The only thing I really knew about the musical was what Quinn told me right before we went to see it, and that knowledge came from the performance he saw when he was a kid so… yeah…It would have been easy to just Wikipedia Miss Saigon and read the story but I thought it might be nice to try and figure out the story with my basic understanding of the plot. And that strategy (which is similar to the one Vy was employing) worked pretty well. Kudos to the performers for making it easy for us.

The musical was excellent, although now that I’ve heard the music for the first time in Korean, the English version of the songs just don’t sound right. We bought tickets for the cheap seats but they ended up being great. Being dead center for “The Morning of the Dragon” is definitely a must. I’ve been trying to find another performance of the song on YouTube but nothing that I find is even close to how awesome this one was. Huge flags, a sea of red, on-point martial arts-based choreography. Very awesome. Also awesome – the crazy over the top, video enhanced rendition of “American Dream”. Honestly, I wish there was a video somewhere of their performances. I did manage to find this video of “I Still Believe” (sung by Kim Bo-Kyung and Kim Sun-Young who played Kim and Ellen, respectively, in the performance we saw) which also happens to have the last seconds of “The Morning of the Dragon” in it. So at least you can see their costumes.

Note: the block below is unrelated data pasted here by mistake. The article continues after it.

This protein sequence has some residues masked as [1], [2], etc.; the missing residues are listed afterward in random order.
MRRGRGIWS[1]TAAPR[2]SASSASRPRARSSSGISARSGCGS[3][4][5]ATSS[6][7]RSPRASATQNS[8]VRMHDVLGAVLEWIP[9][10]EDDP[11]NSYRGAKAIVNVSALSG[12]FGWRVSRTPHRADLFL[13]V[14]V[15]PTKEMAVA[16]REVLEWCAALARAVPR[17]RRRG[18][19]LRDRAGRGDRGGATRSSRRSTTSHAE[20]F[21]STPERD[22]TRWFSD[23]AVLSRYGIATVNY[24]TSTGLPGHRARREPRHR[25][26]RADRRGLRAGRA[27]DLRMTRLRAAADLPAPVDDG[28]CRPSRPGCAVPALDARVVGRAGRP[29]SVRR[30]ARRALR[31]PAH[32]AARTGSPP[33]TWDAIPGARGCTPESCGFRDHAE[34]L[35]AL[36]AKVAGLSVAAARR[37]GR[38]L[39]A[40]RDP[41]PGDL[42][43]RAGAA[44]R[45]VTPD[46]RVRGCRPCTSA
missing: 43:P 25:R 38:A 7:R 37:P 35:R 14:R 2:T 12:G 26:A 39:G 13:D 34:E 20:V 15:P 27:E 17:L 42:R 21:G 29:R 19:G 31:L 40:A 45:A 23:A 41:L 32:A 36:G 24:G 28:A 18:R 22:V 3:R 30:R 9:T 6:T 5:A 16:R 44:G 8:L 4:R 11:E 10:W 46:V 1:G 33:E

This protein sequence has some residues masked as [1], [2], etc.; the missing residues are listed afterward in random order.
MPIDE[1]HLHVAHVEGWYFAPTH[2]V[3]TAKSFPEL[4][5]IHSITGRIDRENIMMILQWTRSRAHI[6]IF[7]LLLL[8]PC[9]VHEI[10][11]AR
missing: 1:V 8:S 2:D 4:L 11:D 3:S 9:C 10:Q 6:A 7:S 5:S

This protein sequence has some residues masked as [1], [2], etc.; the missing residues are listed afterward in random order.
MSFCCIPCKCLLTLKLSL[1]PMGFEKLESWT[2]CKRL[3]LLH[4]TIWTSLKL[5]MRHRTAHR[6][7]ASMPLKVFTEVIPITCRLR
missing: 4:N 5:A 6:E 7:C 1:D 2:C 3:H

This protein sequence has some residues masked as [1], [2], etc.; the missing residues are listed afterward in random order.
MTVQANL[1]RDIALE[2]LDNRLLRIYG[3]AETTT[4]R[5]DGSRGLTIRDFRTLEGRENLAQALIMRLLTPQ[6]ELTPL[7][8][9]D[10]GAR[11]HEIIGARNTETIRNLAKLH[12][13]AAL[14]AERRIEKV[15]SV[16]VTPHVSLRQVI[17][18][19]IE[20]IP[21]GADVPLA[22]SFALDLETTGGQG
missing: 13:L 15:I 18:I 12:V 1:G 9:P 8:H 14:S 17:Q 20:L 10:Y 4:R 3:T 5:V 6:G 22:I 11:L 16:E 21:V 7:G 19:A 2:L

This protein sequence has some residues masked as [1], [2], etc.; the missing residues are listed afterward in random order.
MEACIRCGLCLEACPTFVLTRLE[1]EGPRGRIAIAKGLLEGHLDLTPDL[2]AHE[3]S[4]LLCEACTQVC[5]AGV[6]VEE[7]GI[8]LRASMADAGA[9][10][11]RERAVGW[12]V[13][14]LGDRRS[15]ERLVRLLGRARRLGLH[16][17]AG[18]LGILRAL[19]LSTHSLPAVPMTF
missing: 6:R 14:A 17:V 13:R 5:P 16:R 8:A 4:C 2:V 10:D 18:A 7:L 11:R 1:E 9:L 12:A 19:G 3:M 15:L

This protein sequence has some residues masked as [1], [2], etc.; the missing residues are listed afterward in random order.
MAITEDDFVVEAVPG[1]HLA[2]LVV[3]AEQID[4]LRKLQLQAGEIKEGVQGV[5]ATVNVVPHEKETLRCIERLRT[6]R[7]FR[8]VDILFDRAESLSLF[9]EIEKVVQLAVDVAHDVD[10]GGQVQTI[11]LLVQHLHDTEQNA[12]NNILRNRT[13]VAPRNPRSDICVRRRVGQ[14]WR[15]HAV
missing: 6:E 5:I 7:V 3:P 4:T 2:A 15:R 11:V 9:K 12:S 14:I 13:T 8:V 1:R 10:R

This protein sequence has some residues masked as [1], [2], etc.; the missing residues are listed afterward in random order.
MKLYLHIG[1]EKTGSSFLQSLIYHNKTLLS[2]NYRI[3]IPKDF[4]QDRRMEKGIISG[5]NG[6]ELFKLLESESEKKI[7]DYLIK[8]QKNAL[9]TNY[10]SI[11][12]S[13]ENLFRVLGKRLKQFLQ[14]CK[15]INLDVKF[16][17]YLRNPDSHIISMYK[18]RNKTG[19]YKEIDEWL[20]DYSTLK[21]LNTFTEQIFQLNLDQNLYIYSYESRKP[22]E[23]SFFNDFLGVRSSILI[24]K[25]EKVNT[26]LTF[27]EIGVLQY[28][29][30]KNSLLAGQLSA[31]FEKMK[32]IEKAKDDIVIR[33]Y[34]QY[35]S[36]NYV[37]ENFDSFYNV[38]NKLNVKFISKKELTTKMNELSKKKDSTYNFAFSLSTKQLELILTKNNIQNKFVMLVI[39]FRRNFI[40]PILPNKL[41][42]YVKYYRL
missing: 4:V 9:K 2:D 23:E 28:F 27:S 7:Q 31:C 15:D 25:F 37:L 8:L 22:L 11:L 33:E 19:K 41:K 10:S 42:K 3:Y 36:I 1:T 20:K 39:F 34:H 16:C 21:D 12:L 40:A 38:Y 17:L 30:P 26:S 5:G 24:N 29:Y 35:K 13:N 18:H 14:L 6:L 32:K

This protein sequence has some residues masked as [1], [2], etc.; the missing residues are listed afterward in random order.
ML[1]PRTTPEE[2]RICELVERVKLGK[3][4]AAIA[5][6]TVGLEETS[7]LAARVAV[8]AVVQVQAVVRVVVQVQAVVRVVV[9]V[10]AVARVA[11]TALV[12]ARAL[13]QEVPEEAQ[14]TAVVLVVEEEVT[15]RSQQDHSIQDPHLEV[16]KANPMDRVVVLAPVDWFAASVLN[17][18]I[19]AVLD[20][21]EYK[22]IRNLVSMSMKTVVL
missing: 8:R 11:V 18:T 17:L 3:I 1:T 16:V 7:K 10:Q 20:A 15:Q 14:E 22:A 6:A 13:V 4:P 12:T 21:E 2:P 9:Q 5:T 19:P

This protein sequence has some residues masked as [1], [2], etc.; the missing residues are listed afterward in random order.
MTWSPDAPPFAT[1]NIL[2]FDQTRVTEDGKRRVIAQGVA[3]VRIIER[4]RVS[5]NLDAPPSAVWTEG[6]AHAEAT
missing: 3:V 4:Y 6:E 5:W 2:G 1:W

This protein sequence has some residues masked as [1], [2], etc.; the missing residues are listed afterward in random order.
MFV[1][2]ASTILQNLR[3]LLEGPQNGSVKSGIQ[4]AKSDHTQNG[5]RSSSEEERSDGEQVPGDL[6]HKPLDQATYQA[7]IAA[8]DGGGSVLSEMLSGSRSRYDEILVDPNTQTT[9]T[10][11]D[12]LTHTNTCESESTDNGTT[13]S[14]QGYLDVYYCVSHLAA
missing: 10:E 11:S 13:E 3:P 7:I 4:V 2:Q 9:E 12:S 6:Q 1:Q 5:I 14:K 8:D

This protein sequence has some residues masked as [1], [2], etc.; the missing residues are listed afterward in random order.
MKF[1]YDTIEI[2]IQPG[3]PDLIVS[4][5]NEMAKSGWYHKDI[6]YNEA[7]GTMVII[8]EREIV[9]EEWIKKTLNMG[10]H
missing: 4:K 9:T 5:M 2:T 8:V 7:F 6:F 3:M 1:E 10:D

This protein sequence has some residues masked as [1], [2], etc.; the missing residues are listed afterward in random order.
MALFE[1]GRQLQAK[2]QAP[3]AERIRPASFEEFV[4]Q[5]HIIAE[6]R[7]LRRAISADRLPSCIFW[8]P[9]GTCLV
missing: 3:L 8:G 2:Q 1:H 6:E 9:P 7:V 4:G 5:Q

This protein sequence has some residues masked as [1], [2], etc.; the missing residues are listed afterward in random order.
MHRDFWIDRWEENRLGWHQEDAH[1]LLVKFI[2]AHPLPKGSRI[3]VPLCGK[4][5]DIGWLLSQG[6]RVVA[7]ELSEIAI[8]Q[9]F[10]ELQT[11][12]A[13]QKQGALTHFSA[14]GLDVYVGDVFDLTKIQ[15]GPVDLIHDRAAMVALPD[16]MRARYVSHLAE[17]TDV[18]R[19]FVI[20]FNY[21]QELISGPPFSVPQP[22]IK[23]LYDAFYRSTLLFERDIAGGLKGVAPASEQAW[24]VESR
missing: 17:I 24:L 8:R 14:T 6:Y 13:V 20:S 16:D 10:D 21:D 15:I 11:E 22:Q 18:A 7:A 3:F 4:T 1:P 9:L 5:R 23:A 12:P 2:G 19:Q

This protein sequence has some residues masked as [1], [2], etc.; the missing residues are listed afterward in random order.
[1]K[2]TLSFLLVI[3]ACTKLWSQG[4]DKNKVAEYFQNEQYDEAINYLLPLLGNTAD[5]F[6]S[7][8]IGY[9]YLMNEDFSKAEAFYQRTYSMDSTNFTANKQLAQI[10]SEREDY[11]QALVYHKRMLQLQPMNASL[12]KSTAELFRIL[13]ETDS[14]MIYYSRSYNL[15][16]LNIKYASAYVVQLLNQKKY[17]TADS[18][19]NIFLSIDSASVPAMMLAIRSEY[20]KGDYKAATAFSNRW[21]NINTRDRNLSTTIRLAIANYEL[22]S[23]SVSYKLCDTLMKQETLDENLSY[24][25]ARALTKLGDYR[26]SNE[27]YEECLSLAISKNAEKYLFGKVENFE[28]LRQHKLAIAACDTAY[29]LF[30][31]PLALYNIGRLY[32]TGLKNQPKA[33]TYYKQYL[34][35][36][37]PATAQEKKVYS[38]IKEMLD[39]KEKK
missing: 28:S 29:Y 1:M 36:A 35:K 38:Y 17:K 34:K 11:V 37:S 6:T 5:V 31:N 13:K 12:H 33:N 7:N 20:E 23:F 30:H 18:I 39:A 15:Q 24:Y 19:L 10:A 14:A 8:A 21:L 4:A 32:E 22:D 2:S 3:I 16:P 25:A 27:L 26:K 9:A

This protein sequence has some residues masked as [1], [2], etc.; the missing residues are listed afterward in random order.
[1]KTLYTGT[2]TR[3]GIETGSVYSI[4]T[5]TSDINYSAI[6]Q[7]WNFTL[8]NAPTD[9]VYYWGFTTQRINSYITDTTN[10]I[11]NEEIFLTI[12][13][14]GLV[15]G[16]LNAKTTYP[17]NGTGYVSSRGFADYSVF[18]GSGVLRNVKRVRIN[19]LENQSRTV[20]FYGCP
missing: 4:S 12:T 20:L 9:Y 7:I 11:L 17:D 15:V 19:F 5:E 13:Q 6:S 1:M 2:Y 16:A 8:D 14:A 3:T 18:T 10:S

And the evening following the performance was just as excellent in a surprisingly low key way. We went to Hongdae, in hopes of meeting with some friends that never showed up. But all was not lost! We ended up in the park outside Hongik University and goofed around on the swings, which was a shockingly excellent way to spend our time. Unfortunately, I also ended up kicking Quinn in the face, something that (I have a feeling) might come back to haunt me. And then we chilled out with some fellow foreigns and some friendly Koreans who taught us words we can’t remember, until the sun rose again.

We stayed in Seoul until the next morning to go to Big Rock Brewery, which serves an American-style breakfast buffet in Gangnam (introduced to us, coincidently, by the people we were supposed to meet in Hongdae). It’s very similar to Butterfingers, which I mentioned in a previous post, but it’s a little cheaper. And it doesn’t open until 11am so we were basically camped outside in the rain until it opened. That’s how much we love Big Rock.